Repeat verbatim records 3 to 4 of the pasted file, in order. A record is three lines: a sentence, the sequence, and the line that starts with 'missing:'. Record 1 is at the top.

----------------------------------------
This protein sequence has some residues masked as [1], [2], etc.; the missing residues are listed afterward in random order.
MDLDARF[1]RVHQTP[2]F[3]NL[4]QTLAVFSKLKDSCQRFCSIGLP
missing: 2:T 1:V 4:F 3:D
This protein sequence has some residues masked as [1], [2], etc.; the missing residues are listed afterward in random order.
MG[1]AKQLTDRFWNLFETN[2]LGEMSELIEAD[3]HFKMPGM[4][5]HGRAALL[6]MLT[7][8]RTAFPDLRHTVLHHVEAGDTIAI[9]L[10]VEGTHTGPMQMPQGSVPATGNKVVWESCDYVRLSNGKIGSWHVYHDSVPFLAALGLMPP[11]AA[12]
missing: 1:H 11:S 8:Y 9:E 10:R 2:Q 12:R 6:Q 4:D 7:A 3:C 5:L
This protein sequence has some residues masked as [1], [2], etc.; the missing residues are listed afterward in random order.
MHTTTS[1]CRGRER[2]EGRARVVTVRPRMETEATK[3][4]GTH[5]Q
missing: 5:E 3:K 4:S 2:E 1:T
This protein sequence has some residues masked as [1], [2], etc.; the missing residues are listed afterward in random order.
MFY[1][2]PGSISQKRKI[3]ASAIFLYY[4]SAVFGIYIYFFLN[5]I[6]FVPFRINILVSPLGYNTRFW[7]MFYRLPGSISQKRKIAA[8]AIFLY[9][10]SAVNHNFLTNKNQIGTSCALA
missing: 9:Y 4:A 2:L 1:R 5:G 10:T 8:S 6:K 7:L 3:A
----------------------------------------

This protein sequence has some residues masked as [1], [2], etc.; the missing residues are listed afterward in random order.
MHTTTS[1]CRGRER[2]EGRARVVTVRPRMETEATK[3][4]GTH[5]Q
missing: 5:E 3:K 4:S 2:E 1:T
This protein sequence has some residues masked as [1], [2], etc.; the missing residues are listed afterward in random order.
MFY[1][2]PGSISQKRKI[3]ASAIFLYY[4]SAVFGIYIYFFLN[5]I[6]FVPFRINILVSPLGYNTRFW[7]MFYRLPGSISQKRKIAA[8]AIFLY[9][10]SAVNHNFLTNKNQIGTSCALA
missing: 9:Y 4:A 2:L 1:R 5:G 10:T 8:S 6:K 7:L 3:A